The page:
Retailing Legend’s Advice To MBAs

“Now, most companies don’t last that long, and you’re not going to get a gold watch.”

The fact that many entrepreneurial ventures fail should not deter MBAs from attempting startups, Baker says. “You do it for a couple of years and it doesn’t work out. You’ve got your MBA. You can get a job. You’re not a failure . . . at age 26.”

No matter where a business student’s career interests lie, internships are vital, Baker says. “All students should do internships,” he says. “You might find something that you really love and you might be offered a job. You might do something and find out you really don’t like it – that’s good, too.”


Constant, rapid change in nearly all business fields means business students should plan on taking advantage of mid-career education programs delivered by B-schools, Baker advises. “You’ve got to be willing to learn and keep learning. If you want to stay on top in a lot of these fields, you’ve gotta continue to be educated in them.”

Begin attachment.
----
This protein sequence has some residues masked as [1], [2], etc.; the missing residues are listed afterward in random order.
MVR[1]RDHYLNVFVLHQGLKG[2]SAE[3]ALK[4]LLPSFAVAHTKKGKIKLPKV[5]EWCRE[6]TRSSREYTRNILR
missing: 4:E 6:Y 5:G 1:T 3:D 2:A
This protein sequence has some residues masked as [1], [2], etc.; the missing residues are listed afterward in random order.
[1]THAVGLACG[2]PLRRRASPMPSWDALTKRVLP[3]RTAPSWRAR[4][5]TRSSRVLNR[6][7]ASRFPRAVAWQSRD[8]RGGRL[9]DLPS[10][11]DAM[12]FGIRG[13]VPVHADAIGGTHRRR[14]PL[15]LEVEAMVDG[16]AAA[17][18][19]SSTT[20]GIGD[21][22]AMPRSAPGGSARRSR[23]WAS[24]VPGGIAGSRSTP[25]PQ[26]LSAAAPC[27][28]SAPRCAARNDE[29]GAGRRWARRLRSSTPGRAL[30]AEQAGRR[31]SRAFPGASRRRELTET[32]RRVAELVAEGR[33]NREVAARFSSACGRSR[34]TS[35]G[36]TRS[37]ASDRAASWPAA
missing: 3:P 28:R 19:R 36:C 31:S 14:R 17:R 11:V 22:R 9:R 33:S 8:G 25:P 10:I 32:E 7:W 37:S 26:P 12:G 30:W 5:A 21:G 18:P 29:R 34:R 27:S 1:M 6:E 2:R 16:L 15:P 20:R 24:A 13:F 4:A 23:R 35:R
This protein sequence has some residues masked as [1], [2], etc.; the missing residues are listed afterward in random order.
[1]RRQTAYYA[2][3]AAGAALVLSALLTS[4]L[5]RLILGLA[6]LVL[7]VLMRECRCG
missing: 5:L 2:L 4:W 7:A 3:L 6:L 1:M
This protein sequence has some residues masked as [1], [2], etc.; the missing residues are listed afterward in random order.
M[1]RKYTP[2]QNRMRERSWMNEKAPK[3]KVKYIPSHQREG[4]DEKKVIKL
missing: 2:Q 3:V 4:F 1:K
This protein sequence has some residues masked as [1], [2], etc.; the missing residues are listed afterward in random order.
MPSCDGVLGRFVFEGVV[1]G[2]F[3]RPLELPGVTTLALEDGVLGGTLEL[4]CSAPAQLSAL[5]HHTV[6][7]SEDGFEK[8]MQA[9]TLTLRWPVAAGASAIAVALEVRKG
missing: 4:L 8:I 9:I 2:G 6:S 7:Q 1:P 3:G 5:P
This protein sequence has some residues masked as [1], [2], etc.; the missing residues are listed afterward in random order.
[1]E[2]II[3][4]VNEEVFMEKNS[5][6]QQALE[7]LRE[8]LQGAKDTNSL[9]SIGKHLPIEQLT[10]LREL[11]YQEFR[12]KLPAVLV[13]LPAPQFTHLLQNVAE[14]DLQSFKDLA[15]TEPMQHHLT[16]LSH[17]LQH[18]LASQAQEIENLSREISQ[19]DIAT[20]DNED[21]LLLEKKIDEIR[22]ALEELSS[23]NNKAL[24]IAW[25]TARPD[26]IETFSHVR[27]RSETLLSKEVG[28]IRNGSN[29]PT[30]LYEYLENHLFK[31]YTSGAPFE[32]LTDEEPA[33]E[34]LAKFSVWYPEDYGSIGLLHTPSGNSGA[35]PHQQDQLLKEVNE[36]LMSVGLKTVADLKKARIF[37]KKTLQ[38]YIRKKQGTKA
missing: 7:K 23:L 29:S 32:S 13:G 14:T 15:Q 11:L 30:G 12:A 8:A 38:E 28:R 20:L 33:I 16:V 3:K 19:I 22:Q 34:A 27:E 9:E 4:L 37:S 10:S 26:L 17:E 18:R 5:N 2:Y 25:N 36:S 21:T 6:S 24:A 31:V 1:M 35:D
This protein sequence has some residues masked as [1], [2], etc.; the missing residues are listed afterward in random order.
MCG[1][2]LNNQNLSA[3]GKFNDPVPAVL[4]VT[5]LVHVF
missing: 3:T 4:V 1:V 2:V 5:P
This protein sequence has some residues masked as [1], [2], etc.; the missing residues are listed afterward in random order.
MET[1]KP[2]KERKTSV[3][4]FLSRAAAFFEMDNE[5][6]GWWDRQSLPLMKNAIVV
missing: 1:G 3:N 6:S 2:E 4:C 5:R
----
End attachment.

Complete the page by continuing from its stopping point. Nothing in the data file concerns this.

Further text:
In 2002, Baker and his wife Patty established the Jay H. Baker Retailing Initiative at Wharton, and endowed it permanently as a the Jay H. Baker Retailing Center in 2010. Despite the fact that fewer than 3% of Wharton MBAs have been going into retail, Baker remains a believer in the value of a career in that sector.

“People don’t always starve in retail,” Baker says. “You put all the Waltons together, they’re a hell of a lot richer than Bill Gates.”


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